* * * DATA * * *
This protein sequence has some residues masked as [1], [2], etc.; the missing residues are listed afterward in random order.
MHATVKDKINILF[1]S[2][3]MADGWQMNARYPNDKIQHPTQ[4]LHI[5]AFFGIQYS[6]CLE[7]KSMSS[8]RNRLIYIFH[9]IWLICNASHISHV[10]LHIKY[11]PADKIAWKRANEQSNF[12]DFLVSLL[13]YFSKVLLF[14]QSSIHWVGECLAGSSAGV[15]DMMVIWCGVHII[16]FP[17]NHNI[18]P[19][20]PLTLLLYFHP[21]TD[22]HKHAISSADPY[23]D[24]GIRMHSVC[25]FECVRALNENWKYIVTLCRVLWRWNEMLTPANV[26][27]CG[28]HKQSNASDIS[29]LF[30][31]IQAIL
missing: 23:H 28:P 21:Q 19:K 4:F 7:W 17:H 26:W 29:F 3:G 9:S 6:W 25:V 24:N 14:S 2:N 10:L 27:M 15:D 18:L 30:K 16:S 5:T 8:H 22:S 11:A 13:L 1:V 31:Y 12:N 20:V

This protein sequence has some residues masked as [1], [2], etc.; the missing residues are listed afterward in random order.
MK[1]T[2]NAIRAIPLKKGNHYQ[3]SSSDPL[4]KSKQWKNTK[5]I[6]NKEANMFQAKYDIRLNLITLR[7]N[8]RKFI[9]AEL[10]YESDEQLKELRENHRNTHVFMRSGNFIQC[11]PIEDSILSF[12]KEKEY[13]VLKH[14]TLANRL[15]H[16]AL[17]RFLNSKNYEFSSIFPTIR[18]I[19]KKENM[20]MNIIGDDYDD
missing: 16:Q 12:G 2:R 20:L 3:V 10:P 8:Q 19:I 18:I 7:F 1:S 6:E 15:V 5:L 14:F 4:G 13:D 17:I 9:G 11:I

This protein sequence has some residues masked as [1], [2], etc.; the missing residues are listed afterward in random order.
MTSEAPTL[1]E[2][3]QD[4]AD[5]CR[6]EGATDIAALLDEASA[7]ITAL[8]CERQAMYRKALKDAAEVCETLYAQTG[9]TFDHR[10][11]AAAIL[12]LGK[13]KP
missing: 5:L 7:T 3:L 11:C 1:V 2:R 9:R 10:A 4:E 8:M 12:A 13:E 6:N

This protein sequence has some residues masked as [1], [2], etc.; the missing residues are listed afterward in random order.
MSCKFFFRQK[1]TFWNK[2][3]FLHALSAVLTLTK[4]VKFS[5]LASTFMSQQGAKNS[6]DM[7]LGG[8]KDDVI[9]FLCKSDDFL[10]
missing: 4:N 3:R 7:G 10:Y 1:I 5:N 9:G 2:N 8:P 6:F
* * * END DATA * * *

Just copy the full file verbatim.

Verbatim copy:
This protein sequence has some residues masked as [1], [2], etc.; the missing residues are listed afterward in random order.
MHATVKDKINILF[1]S[2][3]MADGWQMNARYPNDKIQHPTQ[4]LHI[5]AFFGIQYS[6]CLE[7]KSMSS[8]RNRLIYIFH[9]IWLICNASHISHV[10]LHIKY[11]PADKIAWKRANEQSNF[12]DFLVSLL[13]YFSKVLLF[14]QSSIHWVGECLAGSSAGV[15]DMMVIWCGVHII[16]FP[17]NHNI[18]P[19][20]PLTLLLYFHP[21]TD[22]HKHAISSADPY[23]D[24]GIRMHSVC[25]FECVRALNENWKYIVTLCRVLWRWNEMLTPANV[26][27]CG[28]HKQSNASDIS[29]LF[30][31]IQAIL
missing: 23:H 28:P 21:Q 19:K 4:F 7:W 17:H 26:W 29:F 3:G 9:S 6:W 25:V 24:N 14:S 2:N 10:L 27:M 15:D 18:L 30:K 16:S 5:T 8:H 22:S 11:A 13:L 1:V 31:Y 12:N 20:V

This protein sequence has some residues masked as [1], [2], etc.; the missing residues are listed afterward in random order.
MK[1]T[2]NAIRAIPLKKGNHYQ[3]SSSDPL[4]KSKQWKNTK[5]I[6]NKEANMFQAKYDIRLNLITLR[7]N[8]RKFI[9]AEL[10]YESDEQLKELRENHRNTHVFMRSGNFIQC[11]PIEDSILSF[12]KEKEY[13]VLKH[14]TLANRL[15]H[16]AL[17]RFLNSKNYEFSSIFPTIR[18]I[19]KKENM[20]MNIIGDDYDD
missing: 16:Q 12:G 2:R 20:L 3:V 10:P 8:Q 19:I 18:I 7:F 1:S 6:E 15:V 5:L 14:F 4:G 13:D 17:I 9:G 11:I

This protein sequence has some residues masked as [1], [2], etc.; the missing residues are listed afterward in random order.
MTSEAPTL[1]E[2][3]QD[4]AD[5]CR[6]EGATDIAALLDEASA[7]ITAL[8]CERQAMYRKALKDAAEVCETLYAQTG[9]TFDHR[10][11]AAAIL[12]LGK[13]KP
missing: 5:L 7:T 3:L 11:C 1:V 2:R 9:R 10:A 4:E 8:M 12:A 13:E 6:N

This protein sequence has some residues masked as [1], [2], etc.; the missing residues are listed afterward in random order.
MSCKFFFRQK[1]TFWNK[2][3]FLHALSAVLTLTK[4]VKFS[5]LASTFMSQQGAKNS[6]DM[7]LGG[8]KDDVI[9]FLCKSDDFL[10]
missing: 4:N 3:R 7:G 10:Y 1:I 5:N 9:G 2:N 8:P 6:F